The New York Times Crosswords
You don't have to be an enigmatologist to know these crosswords rock
The debate over pen vs pencil may continue to rage in the passionate world of crossword puzzles, but there is one thing on which all aficionados can agree: The New York Times crossword puzzle is the creme de la creme of crosswords. For many, it's the only crossword. To quote Jon Stewart in the documentary Wordplay, "I will solve, in a hotel, a USA Today, but I don't feel good about myself when I do it."
So we know straight away that The New York Times Crosswords is going to contain quality puzzles. Now, the only question is whether or not the interface will be easy and fun to use, or make you want to put down your DS and opt for traditional pen (or pencil) and paper instead.
Luckily, because of the stylus control and overall well-designed interface, Crosswords really feels as natural as sitting down with the Sunday paper (without all that folding and creasing). You can zoom in and out on each puzzle, and being able to see the entire puzzle at once is a huge plus, and is still amazingly legible on the DS screen. Moving from one part of the puzzle to the next is a snap with the stylus, and feels just like using a real pen. Letters are inputted by filling in a large text box, which can be set to either the left or right side depending on your handedness. The handwriting detection is great, because it allows you to write as you would normally, instead of having to use those weird palm pilot style letters (meaning you can pick up and put down the stylus within the same letter if you would naturally do so without it being a problem).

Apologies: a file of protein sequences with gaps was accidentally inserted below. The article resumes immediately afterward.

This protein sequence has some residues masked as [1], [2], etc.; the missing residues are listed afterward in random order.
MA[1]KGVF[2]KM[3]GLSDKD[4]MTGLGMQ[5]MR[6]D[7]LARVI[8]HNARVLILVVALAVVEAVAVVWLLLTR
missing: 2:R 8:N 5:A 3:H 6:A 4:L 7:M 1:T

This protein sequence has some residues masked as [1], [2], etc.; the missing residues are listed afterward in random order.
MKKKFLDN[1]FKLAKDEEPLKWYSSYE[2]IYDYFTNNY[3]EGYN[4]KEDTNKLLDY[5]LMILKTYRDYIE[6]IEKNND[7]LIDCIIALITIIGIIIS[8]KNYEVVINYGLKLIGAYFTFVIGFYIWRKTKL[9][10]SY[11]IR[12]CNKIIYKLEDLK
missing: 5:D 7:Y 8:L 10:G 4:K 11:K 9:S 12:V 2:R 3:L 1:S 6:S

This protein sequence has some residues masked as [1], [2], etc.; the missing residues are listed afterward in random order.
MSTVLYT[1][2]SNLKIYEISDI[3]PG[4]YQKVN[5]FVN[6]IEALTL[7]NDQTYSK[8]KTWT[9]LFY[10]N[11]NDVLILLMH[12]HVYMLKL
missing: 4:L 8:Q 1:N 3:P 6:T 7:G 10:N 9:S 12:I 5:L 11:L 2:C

For the competitive puzzler, there's an awesome multiplayer mode for up to four players which can be played using a single cartridge (or multiple carts if you have them). There's a co-op mode, but the real magic in is the vs mode, where players all work on solving the same puzzle, competing to fill in the most squares correctly. The battle gets more intense as less and less squares are left near the end, and it's surprisingly fun given that crosswords are usually a solo activity.